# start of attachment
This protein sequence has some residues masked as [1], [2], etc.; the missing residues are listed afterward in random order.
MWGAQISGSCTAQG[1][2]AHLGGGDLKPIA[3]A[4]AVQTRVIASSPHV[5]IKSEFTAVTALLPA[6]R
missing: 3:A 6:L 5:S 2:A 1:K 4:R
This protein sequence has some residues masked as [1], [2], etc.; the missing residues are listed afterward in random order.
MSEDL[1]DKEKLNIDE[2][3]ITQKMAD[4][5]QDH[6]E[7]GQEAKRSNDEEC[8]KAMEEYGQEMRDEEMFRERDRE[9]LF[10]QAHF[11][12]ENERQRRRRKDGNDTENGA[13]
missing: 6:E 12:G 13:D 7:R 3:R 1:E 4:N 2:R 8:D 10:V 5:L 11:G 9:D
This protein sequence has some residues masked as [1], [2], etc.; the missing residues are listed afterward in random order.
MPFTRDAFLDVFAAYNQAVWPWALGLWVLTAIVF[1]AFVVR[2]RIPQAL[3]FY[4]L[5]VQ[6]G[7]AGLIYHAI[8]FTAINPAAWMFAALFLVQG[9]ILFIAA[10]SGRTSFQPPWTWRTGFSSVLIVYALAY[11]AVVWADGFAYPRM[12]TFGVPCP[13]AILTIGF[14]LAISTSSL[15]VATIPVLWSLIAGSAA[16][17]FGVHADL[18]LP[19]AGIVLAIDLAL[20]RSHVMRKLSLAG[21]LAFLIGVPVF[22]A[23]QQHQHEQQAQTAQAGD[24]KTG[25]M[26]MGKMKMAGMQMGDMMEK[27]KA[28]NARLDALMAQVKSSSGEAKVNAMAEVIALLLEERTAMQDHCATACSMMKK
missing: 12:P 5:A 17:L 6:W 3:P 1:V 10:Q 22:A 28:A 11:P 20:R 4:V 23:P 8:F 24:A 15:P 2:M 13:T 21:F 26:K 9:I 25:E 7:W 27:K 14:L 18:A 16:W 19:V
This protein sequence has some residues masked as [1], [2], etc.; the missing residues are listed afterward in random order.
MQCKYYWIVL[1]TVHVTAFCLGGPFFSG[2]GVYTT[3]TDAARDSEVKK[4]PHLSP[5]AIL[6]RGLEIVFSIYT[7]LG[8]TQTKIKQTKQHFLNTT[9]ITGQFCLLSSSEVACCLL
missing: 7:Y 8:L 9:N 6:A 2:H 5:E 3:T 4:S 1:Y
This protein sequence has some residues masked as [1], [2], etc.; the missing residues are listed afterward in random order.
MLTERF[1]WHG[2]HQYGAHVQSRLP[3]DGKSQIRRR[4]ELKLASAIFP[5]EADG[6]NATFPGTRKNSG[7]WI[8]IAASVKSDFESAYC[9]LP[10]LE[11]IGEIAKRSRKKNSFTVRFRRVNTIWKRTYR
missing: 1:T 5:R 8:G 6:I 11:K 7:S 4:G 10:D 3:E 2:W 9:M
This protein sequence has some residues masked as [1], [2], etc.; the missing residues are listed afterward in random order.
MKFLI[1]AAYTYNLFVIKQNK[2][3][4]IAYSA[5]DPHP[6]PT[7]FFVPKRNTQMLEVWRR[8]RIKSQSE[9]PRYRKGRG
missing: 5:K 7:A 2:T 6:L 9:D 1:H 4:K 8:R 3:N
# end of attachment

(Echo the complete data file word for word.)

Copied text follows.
This protein sequence has some residues masked as [1], [2], etc.; the missing residues are listed afterward in random order.
MWGAQISGSCTAQG[1][2]AHLGGGDLKPIA[3]A[4]AVQTRVIASSPHV[5]IKSEFTAVTALLPA[6]R
missing: 3:A 6:L 5:S 2:A 1:K 4:R
This protein sequence has some residues masked as [1], [2], etc.; the missing residues are listed afterward in random order.
MSEDL[1]DKEKLNIDE[2][3]ITQKMAD[4][5]QDH[6]E[7]GQEAKRSNDEEC[8]KAMEEYGQEMRDEEMFRERDRE[9]LF[10]QAHF[11][12]ENERQRRRRKDGNDTENGA[13]
missing: 6:E 12:G 13:D 7:R 3:R 1:E 4:N 2:R 8:D 10:V 5:L 11:G 9:D
This protein sequence has some residues masked as [1], [2], etc.; the missing residues are listed afterward in random order.
MPFTRDAFLDVFAAYNQAVWPWALGLWVLTAIVF[1]AFVVR[2]RIPQAL[3]FY[4]L[5]VQ[6]G[7]AGLIYHAI[8]FTAINPAAWMFAALFLVQG[9]ILFIAA[10]SGRTSFQPPWTWRTGFSSVLIVYALAY[11]AVVWADGFAYPRM[12]TFGVPCP[13]AILTIGF[14]LAISTSSL[15]VATIPVLWSLIAGSAA[16][17]FGVHADL[18]LP[19]AGIVLAIDLAL[20]RSHVMRKLSLAG[21]LAFLIGVPVF[22]A[23]QQHQHEQQAQTAQAGD[24]KTG[25]M[26]MGKMKMAGMQMGDMMEK[27]KA[28]NARLDALMAQVKSSSGEAKVNAMAEVIALLLEERTAMQDHCATACSMMKK
missing: 12:P 5:A 17:L 6:W 3:P 1:V 10:Q 22:A 28:A 11:P 20:R 4:V 23:P 8:F 24:A 15:P 2:M 13:T 21:F 26:K 9:I 25:E 7:W 27:K 14:L 18:A 16:W 19:V
This protein sequence has some residues masked as [1], [2], etc.; the missing residues are listed afterward in random order.
MQCKYYWIVL[1]TVHVTAFCLGGPFFSG[2]GVYTT[3]TDAARDSEVKK[4]PHLSP[5]AIL[6]RGLEIVFSIYT[7]LG[8]TQTKIKQTKQHFLNTT[9]ITGQFCLLSSSEVACCLL
missing: 7:Y 8:L 9:N 6:A 2:H 5:E 3:T 4:S 1:Y
This protein sequence has some residues masked as [1], [2], etc.; the missing residues are listed afterward in random order.
MLTERF[1]WHG[2]HQYGAHVQSRLP[3]DGKSQIRRR[4]ELKLASAIFP[5]EADG[6]NATFPGTRKNSG[7]WI[8]IAASVKSDFESAYC[9]LP[10]LE[11]IGEIAKRSRKKNSFTVRFRRVNTIWKRTYR
missing: 1:T 5:R 8:G 6:I 11:K 7:S 4:G 10:D 3:E 2:W 9:M
This protein sequence has some residues masked as [1], [2], etc.; the missing residues are listed afterward in random order.
MKFLI[1]AAYTYNLFVIKQNK[2][3][4]IAYSA[5]DPHP[6]PT[7]FFVPKRNTQMLEVWRR[8]RIKSQSE[9]PRYRKGRG
missing: 5:K 7:A 2:T 6:L 9:D 1:H 4:K 8:R 3:N